Season 2 of Kota Factory is a popular but controversial Netflix show that leaves you wondering what all the excitement is about.
The immensely famous TVF series Kota Factor season 2 is likewise problematic, as it lacks the critical understanding into the dismal realities of professional coaching institutes and is naively nostalgic for a poisonous society.
Season 2 of Kota Factory
Raghav Subbu is the director.
Mayur More, Jitendra Kumar, Ranjan Raj, Alam Khan, and Ahsaas Channa are among the cast members.
You constantly wonder what promising breakout filmmakers could accomplish if they had more money.
However, aside from the burdensome contracts and possibly a more tightly controlled set, the switch to Netflix appears to have done little for the Kota Factory founders.
The show, now stamped with the Netflix ‘tudum,’ has returned with a new batch of five episodes that is actually inferior to the first.
After a mildly interesting first season that was nowhere near as good as what the YouTube views would indicate, the show, now stamped with the Netflix ‘tudum,’ has returned with a new batch of five episodes that is actually inferior to the first.
Season one has a sloppy indie vibe about it.
It did the best it could with what it had and produced an entertaining storey about IIT candidates in Kota, Rajasthan — a sort of incubator that lures youths from all over the nation for its ‘mahaul’ and also contains billion-dollar coaching institutes.
Here’s the link to the Kota Factory season 2 trailer:
Kota Factory is a refreshingly (and even irresponsibly) genuine look at the insular society of students who sacrifice their childhoods and devote the prime of their lives to ‘cracking’ one of India’s most difficult competitive exams.
Securing a spot at the top school would effectively make them one-percenters in a country where respect is directly proportionate to one’s qualifications.
Kota Factory is oddly unambitious for a programme about people who want to be world leaders in the future.
The writers’ decision to devote not one, but two episodes in the second season to bodily fluids startled me the most.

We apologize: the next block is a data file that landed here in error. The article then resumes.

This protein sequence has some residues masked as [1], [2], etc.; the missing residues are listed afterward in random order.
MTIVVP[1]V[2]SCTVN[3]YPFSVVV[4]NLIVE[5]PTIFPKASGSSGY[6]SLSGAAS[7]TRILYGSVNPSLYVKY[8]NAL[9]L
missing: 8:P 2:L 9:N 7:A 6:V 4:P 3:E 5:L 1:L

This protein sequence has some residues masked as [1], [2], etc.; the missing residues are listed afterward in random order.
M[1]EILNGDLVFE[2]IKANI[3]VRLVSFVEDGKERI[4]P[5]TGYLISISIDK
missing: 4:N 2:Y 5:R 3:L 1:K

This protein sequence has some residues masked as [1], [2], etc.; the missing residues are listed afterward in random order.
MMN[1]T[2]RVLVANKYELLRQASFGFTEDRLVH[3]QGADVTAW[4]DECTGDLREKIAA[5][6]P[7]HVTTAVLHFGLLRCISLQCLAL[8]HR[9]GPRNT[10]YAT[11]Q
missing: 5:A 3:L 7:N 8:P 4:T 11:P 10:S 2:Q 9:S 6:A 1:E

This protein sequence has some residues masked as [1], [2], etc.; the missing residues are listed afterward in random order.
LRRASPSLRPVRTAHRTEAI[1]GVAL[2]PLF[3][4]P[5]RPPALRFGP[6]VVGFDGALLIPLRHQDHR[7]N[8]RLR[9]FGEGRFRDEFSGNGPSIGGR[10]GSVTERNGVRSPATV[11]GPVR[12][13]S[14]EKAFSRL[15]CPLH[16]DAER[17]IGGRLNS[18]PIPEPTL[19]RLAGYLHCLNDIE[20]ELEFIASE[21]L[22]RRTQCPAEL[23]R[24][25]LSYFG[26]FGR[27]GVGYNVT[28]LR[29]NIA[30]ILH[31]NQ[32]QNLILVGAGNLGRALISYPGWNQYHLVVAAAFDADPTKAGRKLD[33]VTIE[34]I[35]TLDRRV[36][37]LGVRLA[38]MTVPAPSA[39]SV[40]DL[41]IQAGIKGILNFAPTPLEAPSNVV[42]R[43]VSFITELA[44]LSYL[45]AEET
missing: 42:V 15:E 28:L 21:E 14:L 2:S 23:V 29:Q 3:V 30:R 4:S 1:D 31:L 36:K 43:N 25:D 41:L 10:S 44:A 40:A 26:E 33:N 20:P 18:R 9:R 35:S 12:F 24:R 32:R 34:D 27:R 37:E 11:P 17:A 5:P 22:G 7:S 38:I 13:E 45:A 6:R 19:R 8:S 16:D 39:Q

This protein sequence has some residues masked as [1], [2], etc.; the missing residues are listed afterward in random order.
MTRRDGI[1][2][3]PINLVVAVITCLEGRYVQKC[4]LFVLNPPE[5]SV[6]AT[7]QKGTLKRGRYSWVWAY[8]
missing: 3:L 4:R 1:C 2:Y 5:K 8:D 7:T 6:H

While Vaibhav is suffering from mid-term jaundice, his friend Meena learns the joys of self-satisfaction.
While one plotline is played for humour (no prizes for guessing which one), the other allows Kota Factory to embrace schmaltz in a way it has never done before.
But, for some reason — perhaps because the title contains the term ‘factory’ — I was expecting this show to be more critical, or at the very least a little self-aware of the absurdity of the situation.
This is a foreign world to me, and I imagine it is to the majority of the population of this country.
I found it easier to acclimate to Pandora’s fantastical world than to the cult-like environment that Kota Factory depicts.
My heart fell every time the words “inorganic” or “DPP” were used.
A scene from season 2 of Kota Factory
The show is undeniably true, but it fails to address the real-world consequences of the society it (problematically) romanticises.
When Vaibhav and the crew get together for some antics, Kota Factory doesn’t need an excuse to play the same background song about friendship.
It’s understandable to approach a storey about college with a “best days of our lives” mentality, but the terrible undercurrent of what happens in cities like Kota is largely disregarded.
And when the show eventually acknowledges the awful truth of ‘taiyyari’ on this level, it’s too late, and it comes off as slightly fraudulent, precisely because the show had been purposefully ignorant about it all along.
It doesn’t help that Vaibhav isn’t the most likeable protagonist — just look at how he treats his mother and bullies his new friend Sushrut — but I’m guessing the programme isn’t aware of this.
He makes a few stray comments that reveal his inner sexist (and colorist), and the show doesn’t seem to mind, implying that it believes in them as well.
Despite the presence of multiple female characters in season two, the show lacks a clear female perspective.
Then there’s Jeetu Bhaiya (Jitendra Kumar), who serves as a Get Out of Jail Free card whenever the drama gets stuck in a plot rut.
Jeetu Bhaiya epitomises the vexing conflict with which Kota Factory seemed to be perpetually wrestling.
There isn’t an issue that Jeetu Bhaiya can’t fix by launching into a sermon, which is frequently in direct opposition to what he has previously stated.
He’s like a pastor who tells his audience that they don’t need to go to church any longer, which makes him instantly cool, but then directs them to pray a million times a day at home instead.
Jeetu Bhaiya, like the leader of some doomsday cult, is always ready with a store of empowering lectures that he utilises to condition his disciples.
But what he fails to convey to the children is that there is a world outside of IIT and exams.
Of course, he doesn’t have to. But how can Kota Factory attract to the bulk of viewers who have never dreamed of attending IIT and have little sympathy for those who do?
I started missing the shoehorned-in Unacademy advertising and the repeated drone shots from season one after a while — and this was before the very well-done season finale.
Vaibhav, Meena, and the rest of the expanding gang appear to be preparing for the admission tests that Vaibhav, Meena, and the rest of the gang will eventually have to take.
However, if it had been more daring, it would have focused more on the mundane and drudgery; the doubt and disillusionment.
Perhaps then it would have realised that hurling Jeetu Bhaiya at every issue isn’t the greatest option.